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White Negritude: Race, Writing, and Brazilian Cultural Identity
     

White Negritude: Race, Writing, and Brazilian Cultural Identity

by Alexandra Isfahani-Hammond
 

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This book looks at the relationship of literary criticism to the social construction of race in Brazil. Isfahani-Hammond considers Gilberto Freyre's model of master/slave synthesis and examines what "multiculturalism" means after the turn of the century.

Overview

This book looks at the relationship of literary criticism to the social construction of race in Brazil. Isfahani-Hammond considers Gilberto Freyre's model of master/slave synthesis and examines what "multiculturalism" means after the turn of the century.

Editorial Reviews

From the Publisher

"Isfahani-Hammond has made a very significant scholarly contribution to the vast and complex field of comparative racial discourse in the Americas. Riffing on Norman Mailer's notion of the 'White Negro,' she explores the interesting and troubling ways in which white patrician intellectuals have positioned themselves as uniquely endowed to speak about and for black people in post-plantation societies. While her focus is squarely on Brazil and its architects of national identity, like statesman Joaquim Nabuco, sociologist Gilberto Freyre, and poet Jorge de Lima, her scope is resolutely transnational, engaging texts and contexts from the English, French, and Spanish-speaking Caribbean, and from the southern US."

- Christopher Dunn, Associate Professor and Chair of Brazilian Literary and Cultural Studies, Tulane University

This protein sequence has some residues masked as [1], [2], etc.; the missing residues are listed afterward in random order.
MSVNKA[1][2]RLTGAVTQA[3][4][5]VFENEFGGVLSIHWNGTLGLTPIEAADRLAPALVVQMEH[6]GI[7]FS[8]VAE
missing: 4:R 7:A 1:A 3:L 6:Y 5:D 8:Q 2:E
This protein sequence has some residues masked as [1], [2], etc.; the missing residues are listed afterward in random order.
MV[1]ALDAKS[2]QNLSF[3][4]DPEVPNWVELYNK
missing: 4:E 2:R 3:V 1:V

"Brazilian literary discourses of mestizaje include a paradoxical and insidious convention: the claim that socially 'white' authors can best speak as 'black' Brazilians, because only they can claim to be disinterested and balanced in their representation of Afro-Brazilian life. White Negritude traces this discourse through its acme in Gilberto Freyre, the fountainhead of Brazilian racial ideology, to its consequences for socially 'black' authors as a bizarre Catch-22 that charges them to hold their tongues in the name of authenticity."

- Dain Borges, Associate Professor of History, The University of Chicago

"A comparative perspective that addresses the realities of race, racialization and writing in North-South, post-emancipated national contexts such as Brazil, the Carribbean, and the United States."

- Luso-Brazilian Review, Jossianna Arroyo, University of Texas-Austin

Product Details

ISBN-13:
9780230263123
Publisher:
Palgrave Macmillan
Publication date:
12/26/2007
Series:
New Concepts in Latino American Cultures Series
Sold by:
Barnes & Noble
Format:
NOOK Book
File size:
599 KB

Meet the Author

Alexandra Isfahani-Hammond is Associate Professor of Comparative Literature and Luso-Brazilian Studies. University of California, San Diego, USA.

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